According to study author Anne Corbett, a professor of dementia research at the U.K.’s University of Exeter, “Our study has confirmed that people who engage with music, particularly by learning to play an instrument, have better brain function in later life. Playing instruments is linked with better memory and ability to perform complex tasks, especially playing keyboard instruments. People who continued to play instruments into later life showed the best outcomes, indicating the importance of engaging with music throughout life.”

The study findings unveiled that individuals with extensive musical backgrounds and ongoing exposure to music throughout their lives exhibited superior cognitive capabilities in their later years. Moreover, engaging in musical activities during the later stages of life amplified these advantages.

Playing keyboard instruments exhibited the most pronounced impact on both memory and executive function. Additionally, playing brass and woodwind instruments correlated with improved memory, whereas singing was associated with enhanced performance in complex tasks.

“Playing and reading music are complex tasks which challenge the brain,” Corbett said. “It is likely that by engaging with music in this way people are increasing their brain’s resilience by forming more complex connections, in a similar way to learning a second language or performing brain-training tasks. Engaging with music will activate key pathways in the brain that promote memory, problem-solving and complex thinking, and this then improves their overall brain function.”

Women of all ages are more sensitive to the effects of dehydration, but elderly women are especially vulnerable. A study...
05/05/2024

Women of all ages are more sensitive to the effects of dehydration, but elderly women are especially vulnerable. A study examining the hydration status of 2,506 adults over age 60 found that women with inadequate hydration levels performed worse on cognitive tasks related to attention and processing speed. The performance of dehydrated men also declined but to a lesser degree.

In young women, cognitive deficits can be readily reversed by replenishing fluids, while in the elderly, the prolonged cellular stress of dehydration may promote brain pathology and continued cognitive decline.

To keep your brain adequately hydrated, it is recommended that women consume 2 to 2.7 litres (8 to 11 cups) and men consume 2.5 to 3.7 litres (10 to 15 cups) of fluids per day. However, individual needs may vary depending on activity level and medication use.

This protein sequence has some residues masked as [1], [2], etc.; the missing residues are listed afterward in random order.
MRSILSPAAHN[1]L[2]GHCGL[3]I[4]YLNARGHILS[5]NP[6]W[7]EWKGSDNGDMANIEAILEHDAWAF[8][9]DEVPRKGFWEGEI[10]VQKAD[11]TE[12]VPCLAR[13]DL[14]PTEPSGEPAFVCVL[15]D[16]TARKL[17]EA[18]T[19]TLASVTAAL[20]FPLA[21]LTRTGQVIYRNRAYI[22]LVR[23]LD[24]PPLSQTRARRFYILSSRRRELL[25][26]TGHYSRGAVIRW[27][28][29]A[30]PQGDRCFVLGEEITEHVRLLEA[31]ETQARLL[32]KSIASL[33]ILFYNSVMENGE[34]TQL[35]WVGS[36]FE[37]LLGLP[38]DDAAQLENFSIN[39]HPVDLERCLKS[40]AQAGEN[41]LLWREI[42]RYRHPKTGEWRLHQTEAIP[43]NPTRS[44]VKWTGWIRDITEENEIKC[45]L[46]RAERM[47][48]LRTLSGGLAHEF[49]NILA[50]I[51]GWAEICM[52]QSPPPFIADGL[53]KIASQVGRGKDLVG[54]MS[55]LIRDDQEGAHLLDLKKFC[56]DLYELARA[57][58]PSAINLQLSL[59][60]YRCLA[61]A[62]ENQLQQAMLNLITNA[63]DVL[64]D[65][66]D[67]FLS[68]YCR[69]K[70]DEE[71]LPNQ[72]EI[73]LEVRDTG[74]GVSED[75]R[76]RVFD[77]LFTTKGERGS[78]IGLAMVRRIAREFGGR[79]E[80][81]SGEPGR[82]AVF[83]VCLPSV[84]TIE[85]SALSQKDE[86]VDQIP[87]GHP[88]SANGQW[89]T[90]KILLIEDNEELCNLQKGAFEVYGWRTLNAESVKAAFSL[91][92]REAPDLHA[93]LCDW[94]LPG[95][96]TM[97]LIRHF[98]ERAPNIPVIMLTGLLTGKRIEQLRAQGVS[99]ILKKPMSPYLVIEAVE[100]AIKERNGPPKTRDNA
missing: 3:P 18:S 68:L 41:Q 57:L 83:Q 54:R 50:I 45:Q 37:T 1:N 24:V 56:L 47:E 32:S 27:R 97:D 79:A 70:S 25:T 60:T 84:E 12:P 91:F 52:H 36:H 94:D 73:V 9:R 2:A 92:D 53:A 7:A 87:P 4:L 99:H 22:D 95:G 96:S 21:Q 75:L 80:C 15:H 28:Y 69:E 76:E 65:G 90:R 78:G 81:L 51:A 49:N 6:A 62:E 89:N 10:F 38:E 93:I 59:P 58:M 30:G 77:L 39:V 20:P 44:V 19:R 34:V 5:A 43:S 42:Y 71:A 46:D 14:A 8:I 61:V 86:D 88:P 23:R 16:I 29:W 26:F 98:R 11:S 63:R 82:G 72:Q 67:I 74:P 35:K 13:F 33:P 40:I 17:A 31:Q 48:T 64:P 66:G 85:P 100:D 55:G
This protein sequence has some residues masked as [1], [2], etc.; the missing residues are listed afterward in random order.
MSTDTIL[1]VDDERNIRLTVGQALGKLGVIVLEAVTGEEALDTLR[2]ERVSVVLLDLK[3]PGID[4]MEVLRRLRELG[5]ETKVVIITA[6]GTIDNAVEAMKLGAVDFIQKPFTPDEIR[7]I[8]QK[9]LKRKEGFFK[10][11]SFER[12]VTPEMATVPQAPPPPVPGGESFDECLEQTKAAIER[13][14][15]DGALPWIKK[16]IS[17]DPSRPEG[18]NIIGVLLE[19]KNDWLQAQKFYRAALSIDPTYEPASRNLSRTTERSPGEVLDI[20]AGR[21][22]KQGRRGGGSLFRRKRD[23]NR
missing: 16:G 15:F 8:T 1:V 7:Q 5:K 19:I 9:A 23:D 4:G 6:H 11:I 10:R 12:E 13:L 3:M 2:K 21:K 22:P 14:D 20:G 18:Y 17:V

Maintaining hydration also involves incorporating diet and exercise. Hydration guidelines encompass the intake of all fluids, not just the quantity of plain water consumed daily. However, increasing the consumption of sugary or artificially sweetened beverages is counterproductive, as they come with their own health risks.

Reducing calorie intake by 12%t can enhance life expectancy by revitalizing energy levels and rejuvenating muscles. A re...
05/02/2024

Reducing calorie intake by 12%t can enhance life expectancy by revitalizing energy levels and rejuvenating muscles. A recent extensive study reveals that adopting a calorie-restriction diet—cutting calories while ensuring adequate vitamin and mineral intake—can mitigate inflammation and boost metabolism over the long term.

A reduced caloric intake was found to up-regulate genes responsible for energy generation and metabolism while concurrently down-regulating inflammatory genes, resulting in diminished inflammation.

“Since inflammation and aging are strongly coupled, calorie restriction represents a powerful approach to preventing the pro-inflammatory state that is developed by many older people,” said author and NIA Scientific Director Luigi Ferrucci, M.D., Ph.D.

This startling statistic is according to the “World Alzheimer Report 2021” from Alzheimer’s Disease International. But w...
04/30/2024

This startling statistic is according to the “World Alzheimer Report 2021” from Alzheimer’s Disease International. But what does it mean?
That estimate is based on research that compares health records of individuals who were diagnosed with AD while living and the results of post-mortem brain autopsies.

A check-in with your doctor presents the opportunity to pick up and address other potentially reversible conditions that can cause dementia-like symptoms.

> Medication side-effects or interactions. A wide range of medications can impair thinking and memory, including older-generation antihistamines, sleep aids, opioid painkillers, tricyclic antidepressants, corticosteroids, and drugs used to treat urinary incontinence. > Mood disorders. Both anxiety and depression can cause cognitive symptoms, such as problems with attention and working memory, and difficulty making decisions.> Obstructive sleep apnea (OSA). This type of interrupted breathing during sleep can cause deficits in executive functions, attention, and memory. The good news? In a study involving 167 people with OSA, published in Sleep in January 2022, “cognitive function across all cognitive domains improved after six months of CPAP,” (using a continuous positive airway pressure machine during sleep). > Thyroid dysfunction. A shortage or overabundance of thyroid hormone caused by an under- or over-active thyroid gland can cause problems with memory and concentration.